Corruption: The Anticorruption Agency and the National Audits Office shared responsibility for combating government corruption. The SPRK filed five corruption related indictments. A small proportion of corruption cases that were investigated and charged led to convictions.
NGOs and international organizations alleged numerous failures by the judicial system to prosecute corruption, noting that very few cases brought against senior officials resulted in indictments. Sentencing of high-level officials convicted of corruption was often lenient. The Kosovo Law Institute reported that two high-profile officials were convicted of corruption during the year by the basic courts but then acquitted by the appeals court. In four other cases, the appeals court overturned the conviction verdicts of lower courts against senior public officials accused of corruption and remitted the cases for retrial. NGOs reported indictments often failed because prosecutors filed incorrect charges or made procedural errors.
In at least four high-profile corruption cases, the Supreme Court found lower courts had violated the criminal code to the benefit of defendants. The Prosecution Office used extraordinary legal remedies to request the Supreme Court evaluate decisions rendered by lower courts in these cases. Under the law, the Supreme Court is able only to confirm the violations; it can take no punitive actions against the defendants.
On October 9, police arrested Haki Rugova, the Democratic League of Kosovo (LDK) mayor of Istog/k and one of the party’s deputy leaders, along with his deputy and a municipal civil servant as part of an ongoing corruption investigation. After Rugova was initially placed in detention, the court eventually ordered Rugova’s house arrest for 30 days. The three persons were accused of abuse of office, conflict of interest, and falsifying documents related to a contract the municipality awarded to the mayor’s brother. Rugova was already undergoing a trial in a separate case on charges of conflict of interest. In public comments, LDK leader Isa Mustafa alleged political motivations behind the arrest, stating it was intended to discredit Rugova and the party and tarnish the anticorruption record of Prime Minister Hoti’s LDK-led government. Several legal commentators considered Mustafa’s comments as interference in the judicial process.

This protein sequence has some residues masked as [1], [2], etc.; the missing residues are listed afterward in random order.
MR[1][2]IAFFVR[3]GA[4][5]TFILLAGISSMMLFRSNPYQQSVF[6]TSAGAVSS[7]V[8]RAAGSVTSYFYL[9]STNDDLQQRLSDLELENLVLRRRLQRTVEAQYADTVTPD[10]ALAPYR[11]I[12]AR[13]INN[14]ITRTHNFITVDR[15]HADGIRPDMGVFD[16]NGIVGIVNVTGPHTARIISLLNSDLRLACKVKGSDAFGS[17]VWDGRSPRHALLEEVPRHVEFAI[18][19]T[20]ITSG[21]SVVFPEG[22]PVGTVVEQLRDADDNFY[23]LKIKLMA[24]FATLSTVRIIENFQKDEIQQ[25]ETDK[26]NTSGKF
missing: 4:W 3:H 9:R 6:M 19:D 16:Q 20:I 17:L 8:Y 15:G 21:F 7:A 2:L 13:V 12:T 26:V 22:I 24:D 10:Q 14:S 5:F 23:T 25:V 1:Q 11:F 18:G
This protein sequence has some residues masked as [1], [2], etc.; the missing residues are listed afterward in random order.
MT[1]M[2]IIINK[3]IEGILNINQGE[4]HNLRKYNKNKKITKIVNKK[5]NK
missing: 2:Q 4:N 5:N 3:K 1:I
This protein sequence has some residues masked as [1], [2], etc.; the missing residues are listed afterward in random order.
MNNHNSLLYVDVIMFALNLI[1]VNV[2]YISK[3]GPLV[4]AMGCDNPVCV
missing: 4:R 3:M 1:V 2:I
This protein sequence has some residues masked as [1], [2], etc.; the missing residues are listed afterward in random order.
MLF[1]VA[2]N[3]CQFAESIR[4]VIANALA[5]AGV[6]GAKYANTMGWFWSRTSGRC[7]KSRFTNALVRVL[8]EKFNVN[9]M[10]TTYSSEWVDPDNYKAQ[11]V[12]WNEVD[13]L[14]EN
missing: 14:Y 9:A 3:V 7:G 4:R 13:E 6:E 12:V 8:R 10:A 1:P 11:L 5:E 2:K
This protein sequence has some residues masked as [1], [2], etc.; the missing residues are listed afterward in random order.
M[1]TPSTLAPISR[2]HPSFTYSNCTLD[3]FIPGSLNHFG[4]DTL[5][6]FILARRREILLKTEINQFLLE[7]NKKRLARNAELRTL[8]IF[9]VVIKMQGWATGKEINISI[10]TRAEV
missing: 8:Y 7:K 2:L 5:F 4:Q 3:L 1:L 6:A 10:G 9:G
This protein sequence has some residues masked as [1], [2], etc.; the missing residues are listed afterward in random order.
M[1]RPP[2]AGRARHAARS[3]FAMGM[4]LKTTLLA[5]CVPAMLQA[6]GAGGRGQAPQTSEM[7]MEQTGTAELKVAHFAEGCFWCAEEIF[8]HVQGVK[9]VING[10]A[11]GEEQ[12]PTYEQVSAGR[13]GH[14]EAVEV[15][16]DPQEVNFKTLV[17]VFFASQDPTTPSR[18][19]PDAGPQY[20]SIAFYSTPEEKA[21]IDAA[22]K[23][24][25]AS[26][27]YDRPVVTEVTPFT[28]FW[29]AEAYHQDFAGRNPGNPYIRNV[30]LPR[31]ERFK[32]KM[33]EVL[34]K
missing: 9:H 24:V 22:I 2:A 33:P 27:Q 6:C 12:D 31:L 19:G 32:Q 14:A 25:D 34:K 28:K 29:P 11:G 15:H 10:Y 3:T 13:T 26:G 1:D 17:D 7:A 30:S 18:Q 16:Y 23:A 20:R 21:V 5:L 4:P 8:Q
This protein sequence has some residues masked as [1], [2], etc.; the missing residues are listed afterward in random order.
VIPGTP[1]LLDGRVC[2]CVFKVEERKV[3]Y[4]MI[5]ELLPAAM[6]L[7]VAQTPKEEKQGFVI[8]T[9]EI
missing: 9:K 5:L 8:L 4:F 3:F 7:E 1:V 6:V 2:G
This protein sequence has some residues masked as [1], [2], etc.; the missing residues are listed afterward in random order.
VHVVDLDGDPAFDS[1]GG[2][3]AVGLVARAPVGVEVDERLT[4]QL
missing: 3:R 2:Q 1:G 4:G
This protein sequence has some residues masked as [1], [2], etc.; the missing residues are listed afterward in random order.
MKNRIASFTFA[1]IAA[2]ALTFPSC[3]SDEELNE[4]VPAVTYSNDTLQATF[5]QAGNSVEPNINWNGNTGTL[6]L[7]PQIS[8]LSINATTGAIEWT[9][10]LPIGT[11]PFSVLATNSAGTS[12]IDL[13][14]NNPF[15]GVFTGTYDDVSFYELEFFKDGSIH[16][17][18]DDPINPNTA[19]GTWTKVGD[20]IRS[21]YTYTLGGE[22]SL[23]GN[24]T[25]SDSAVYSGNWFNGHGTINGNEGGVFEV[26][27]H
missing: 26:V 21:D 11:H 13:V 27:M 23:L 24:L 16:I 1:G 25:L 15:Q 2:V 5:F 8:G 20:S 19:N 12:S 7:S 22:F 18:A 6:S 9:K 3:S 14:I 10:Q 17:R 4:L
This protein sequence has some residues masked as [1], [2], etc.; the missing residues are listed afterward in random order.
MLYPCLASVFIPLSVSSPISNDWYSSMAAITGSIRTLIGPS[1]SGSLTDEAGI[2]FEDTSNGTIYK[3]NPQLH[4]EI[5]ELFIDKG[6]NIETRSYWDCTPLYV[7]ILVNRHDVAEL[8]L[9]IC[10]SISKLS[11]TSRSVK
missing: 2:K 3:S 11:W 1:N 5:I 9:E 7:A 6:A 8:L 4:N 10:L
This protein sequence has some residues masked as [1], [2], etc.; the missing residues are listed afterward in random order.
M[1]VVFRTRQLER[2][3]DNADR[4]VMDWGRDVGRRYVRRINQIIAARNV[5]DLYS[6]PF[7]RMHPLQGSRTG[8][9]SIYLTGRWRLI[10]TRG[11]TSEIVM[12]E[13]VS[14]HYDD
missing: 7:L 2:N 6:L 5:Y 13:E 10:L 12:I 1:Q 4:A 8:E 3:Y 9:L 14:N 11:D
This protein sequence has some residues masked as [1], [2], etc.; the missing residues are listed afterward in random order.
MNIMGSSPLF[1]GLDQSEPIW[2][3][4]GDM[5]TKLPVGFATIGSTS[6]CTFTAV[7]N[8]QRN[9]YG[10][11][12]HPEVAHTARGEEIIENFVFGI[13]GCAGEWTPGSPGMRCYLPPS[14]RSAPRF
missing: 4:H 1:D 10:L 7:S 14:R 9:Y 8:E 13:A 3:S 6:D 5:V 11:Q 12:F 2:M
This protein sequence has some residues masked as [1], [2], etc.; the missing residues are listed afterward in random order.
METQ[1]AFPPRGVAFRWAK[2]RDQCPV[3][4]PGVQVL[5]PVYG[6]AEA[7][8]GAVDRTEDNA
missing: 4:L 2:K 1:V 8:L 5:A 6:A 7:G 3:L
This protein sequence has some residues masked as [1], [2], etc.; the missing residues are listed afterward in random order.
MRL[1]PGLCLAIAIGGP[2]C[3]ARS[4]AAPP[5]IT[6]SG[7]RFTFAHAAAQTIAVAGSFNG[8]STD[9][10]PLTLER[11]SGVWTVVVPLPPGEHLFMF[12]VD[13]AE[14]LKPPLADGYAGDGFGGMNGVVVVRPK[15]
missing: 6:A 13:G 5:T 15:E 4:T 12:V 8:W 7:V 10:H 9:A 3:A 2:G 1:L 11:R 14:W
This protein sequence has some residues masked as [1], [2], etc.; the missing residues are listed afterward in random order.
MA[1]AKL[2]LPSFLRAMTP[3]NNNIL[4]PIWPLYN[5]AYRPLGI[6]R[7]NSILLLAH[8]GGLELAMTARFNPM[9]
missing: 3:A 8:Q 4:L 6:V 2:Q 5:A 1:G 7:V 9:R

On October 19, the government abruptly invalidated the 2010 decision creating an anticorruption task force within the police that supported the work of the SPRK. According to the Prime Minister, the original decision was unconstitutional, but neither the SPRK nor the Constitutional Court was apparently consulted on the issue. The decision was not coordinated within the governing coalition nor with the international community. The Minister of Justice and various international missions publicly criticized the decision. Media outlets commented that the decision came on the heels of the arrest of a prominent LDK mayor (Rugova). Media also noted that several of the task force’s ongoing high-profile investigations involved prominent and politically exposed persons, including former governing coalition officials. The Kosovo Law Institute characterized the decision as political retaliation, given the task force’s investigation of LDK officials. The institute further criticized Prime Minister Hoti’s dismissal of the police general director, the tax administration director, and the customs director, claiming these dismissals were done without sufficient analysis or transparency, and created the perception they were done to undermine law enforcement institutions.
In September a trial continued of former minister of agriculture Nenad Rikalo and seven other officials from the Ministry of Agriculture charged in December 2019 with abuse of power. The group allegedly sidestepped legal safeguards and manipulated the ministry’s grant process to award millions of dollars to companies owned by political associates. The court’s decision was pending as of November.
Financial Disclosure: The law obliges all senior public officials and their family members to declare their property and the origins of their property annually. Senior officials must also report changes in their property holdings when assuming office or leaving public service. The Anticorruption Agency administers the data, verifies disclosures, and publishes them on its website. Authorities may fine officials charged with minor breaches of the requirement or prohibit them from exercising public functions for up to one year. The Anticorruption Agency sends complaints about noncompliant officials to prosecutors, who in turn consider criminal charges.